Level 7: Working with the SQL Server Agent Job Activity Monitor
In the previous levels of this Stairway, you created and configured SQL Server Agent jobs. Each job has one or more steps, and as you saw in the previous article, may include a significant amount of workflow. In this article, the Job Activity Monitor will be examined. The Job Activity Monitor is the system administration tool to run jobs, view job history, and enable/disable jobs. This article will also review some of the stored procedures run by the Job Activity Monitor that you can also use directly to do your own custom job monitoring.
SQL Server Agent Job Activity Monitor
The SQL Server Agent job activity monitor is the primary mechanism to monitor jobs as they run, as well as review past runs of SQL Server agent jobs. The Job Activity Monitor is a separate dialog, launched from within SQL Server Management Studio. The Job Activity Monitor uses system stored procedures and system tables to display SQL Server Agent job status.
Using the Job Activity Monitor
To examine the Job Activity Monitor for yourself, start SSMS, and navigate to the SQL Server Agent node in Object Explorer. You should see the Job Activity Monitor, as shown in Figure 1. Note that highlighting or single-clicking on the Job Activity Monitor will have no effect, because the Job Activity Monitor is a separate dialog that isn’t shown inside of the SSMS interface itself. Once you’ve either double-clicked on the Job Activity Monitor, or right-clicked on the menu item and selected View Job Activity, you will see the Job Activity Monitor launched. You will notice that the title also contains the server name that was used for the connection in SSMS, in my case “(local)” was used (as shown in Figure 2).
Figure 1: Launching the Job Activity Monitor
Figure 2: The Job Activity Monitor dialog
You will see an entry in the Agent Job Activity section of the dialog for each SQL Server Agent job defined in this instance of SQL Server. In one easy to view dialog, you can see which jobs are enabled, whether they have run recently, whether the job is currently running, whether the last run was successful or not, and when the job is next scheduled to run if it’s a regularly scheduled job. If your job is categorized, the category is also shown.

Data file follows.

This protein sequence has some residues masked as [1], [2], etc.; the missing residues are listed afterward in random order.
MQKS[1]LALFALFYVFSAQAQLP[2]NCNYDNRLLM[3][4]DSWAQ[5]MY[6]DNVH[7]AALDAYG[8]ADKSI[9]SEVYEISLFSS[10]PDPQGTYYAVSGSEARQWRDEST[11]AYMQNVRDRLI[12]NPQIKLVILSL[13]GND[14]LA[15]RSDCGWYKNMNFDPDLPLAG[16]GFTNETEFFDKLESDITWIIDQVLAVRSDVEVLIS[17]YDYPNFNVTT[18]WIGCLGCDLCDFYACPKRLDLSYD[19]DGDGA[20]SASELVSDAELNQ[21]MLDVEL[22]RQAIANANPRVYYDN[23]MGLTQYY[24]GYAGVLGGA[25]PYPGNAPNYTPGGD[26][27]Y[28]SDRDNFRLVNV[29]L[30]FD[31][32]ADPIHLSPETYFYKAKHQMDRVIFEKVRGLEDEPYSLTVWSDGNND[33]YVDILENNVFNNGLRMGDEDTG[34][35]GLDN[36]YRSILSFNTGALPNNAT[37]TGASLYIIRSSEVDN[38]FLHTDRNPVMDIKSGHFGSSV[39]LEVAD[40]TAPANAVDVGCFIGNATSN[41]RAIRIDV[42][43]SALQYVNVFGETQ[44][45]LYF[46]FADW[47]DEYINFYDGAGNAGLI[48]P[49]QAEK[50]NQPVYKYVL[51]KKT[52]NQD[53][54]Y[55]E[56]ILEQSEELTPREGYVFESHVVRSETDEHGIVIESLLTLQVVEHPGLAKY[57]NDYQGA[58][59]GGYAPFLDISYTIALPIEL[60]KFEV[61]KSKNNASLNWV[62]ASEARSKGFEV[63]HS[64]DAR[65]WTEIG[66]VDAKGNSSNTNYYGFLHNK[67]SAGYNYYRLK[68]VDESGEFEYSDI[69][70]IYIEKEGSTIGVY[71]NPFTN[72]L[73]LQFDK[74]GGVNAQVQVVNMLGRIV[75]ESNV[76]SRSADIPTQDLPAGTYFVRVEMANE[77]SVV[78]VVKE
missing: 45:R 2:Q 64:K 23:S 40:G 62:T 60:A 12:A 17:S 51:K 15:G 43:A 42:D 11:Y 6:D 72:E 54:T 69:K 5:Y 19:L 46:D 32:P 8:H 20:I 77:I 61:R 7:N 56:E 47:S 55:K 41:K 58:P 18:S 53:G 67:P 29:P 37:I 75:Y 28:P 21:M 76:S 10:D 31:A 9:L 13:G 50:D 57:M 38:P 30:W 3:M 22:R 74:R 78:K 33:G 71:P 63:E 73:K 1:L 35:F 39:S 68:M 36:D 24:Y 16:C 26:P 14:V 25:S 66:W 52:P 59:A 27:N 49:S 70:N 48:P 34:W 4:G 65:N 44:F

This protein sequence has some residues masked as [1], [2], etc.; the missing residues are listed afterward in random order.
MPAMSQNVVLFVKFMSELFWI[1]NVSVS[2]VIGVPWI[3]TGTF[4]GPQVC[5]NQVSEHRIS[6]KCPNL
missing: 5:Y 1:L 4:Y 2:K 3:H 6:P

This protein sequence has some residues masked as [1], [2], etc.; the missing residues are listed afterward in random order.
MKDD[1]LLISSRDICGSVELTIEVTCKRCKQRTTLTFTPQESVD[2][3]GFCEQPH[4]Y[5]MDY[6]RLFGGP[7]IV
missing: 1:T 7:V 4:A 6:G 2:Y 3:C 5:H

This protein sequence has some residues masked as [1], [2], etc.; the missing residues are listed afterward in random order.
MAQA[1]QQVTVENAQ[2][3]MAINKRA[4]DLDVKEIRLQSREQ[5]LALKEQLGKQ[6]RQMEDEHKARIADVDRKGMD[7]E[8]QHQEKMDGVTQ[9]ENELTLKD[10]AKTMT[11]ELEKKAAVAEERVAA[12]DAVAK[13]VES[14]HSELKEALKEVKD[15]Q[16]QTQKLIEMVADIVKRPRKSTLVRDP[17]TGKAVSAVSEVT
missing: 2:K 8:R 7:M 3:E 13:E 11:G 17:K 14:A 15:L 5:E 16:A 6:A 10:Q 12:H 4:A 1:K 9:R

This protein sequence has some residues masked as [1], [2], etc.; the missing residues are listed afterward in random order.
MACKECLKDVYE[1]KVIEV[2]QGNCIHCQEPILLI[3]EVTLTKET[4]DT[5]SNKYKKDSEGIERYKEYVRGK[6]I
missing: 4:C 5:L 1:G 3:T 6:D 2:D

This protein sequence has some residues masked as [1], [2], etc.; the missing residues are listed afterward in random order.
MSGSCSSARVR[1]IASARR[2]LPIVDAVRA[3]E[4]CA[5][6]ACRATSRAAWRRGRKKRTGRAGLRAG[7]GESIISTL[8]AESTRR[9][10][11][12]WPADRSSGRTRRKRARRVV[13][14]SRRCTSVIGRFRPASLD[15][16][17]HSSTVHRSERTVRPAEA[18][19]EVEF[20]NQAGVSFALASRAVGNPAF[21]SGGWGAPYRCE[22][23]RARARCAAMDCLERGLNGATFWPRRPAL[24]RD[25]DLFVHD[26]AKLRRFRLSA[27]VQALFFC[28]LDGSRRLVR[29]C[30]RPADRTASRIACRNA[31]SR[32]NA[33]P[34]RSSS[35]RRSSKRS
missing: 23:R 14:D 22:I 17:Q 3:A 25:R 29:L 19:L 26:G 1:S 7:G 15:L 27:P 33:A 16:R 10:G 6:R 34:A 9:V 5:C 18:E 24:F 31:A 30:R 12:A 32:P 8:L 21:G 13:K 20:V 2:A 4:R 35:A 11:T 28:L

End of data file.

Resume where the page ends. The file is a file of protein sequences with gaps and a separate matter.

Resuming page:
Each column in the Agent job activity is sortable – simply click on the name of the column. For example, one thing you might want to do is sort the jobs by job category. Job category is a topic we haven’t covered yet, so we’ll briefly explore creating and specifying job categories.
Job Categories are mostly useful as a way to group jobs together in the Job Activity Monitor. There are a number of built-in job categories for system jobs/tasks. You can also create your own job categories, which you will do now. Switch your focus back into SSMS, right-click on the Jobs folder, and select the option to Manage Job Categories. This will launch the Manage Job Categories dialog, as shown in Figure 3.
Figure 3: Manage Job Categories
Click on the Add… button to create a new job category. Name your job category (“backups” is the first one to create for this example, then click on the “Show all jobs” checkbox to list your current SQL Server Agent jobs. Check the Backup master job, as shown in Figure 4. You can also edit the properties of a job later and assign a job category.
Figure 4: Create a new job category and assign a job to it
Click Add again, and add a second category, named “Examples”, and select the other example jobs you have created from this Stairway. Click OK, then click Cancel to close the dialog (Don’t worry, it won’t undo the work, it’s simply the label on the button that closes the Manage Job Categories dialog).
Filtering with the Job Activity Monitor
Now that you have some interesting data to filter and sort by, re-open or tab back to the Job Activity Monitor. If you click on the “Category” title in the grid, you will now see that the jobs are sorted by your newly created categories (as shown in Figure 5).
Figure 5: Sorting by Job Category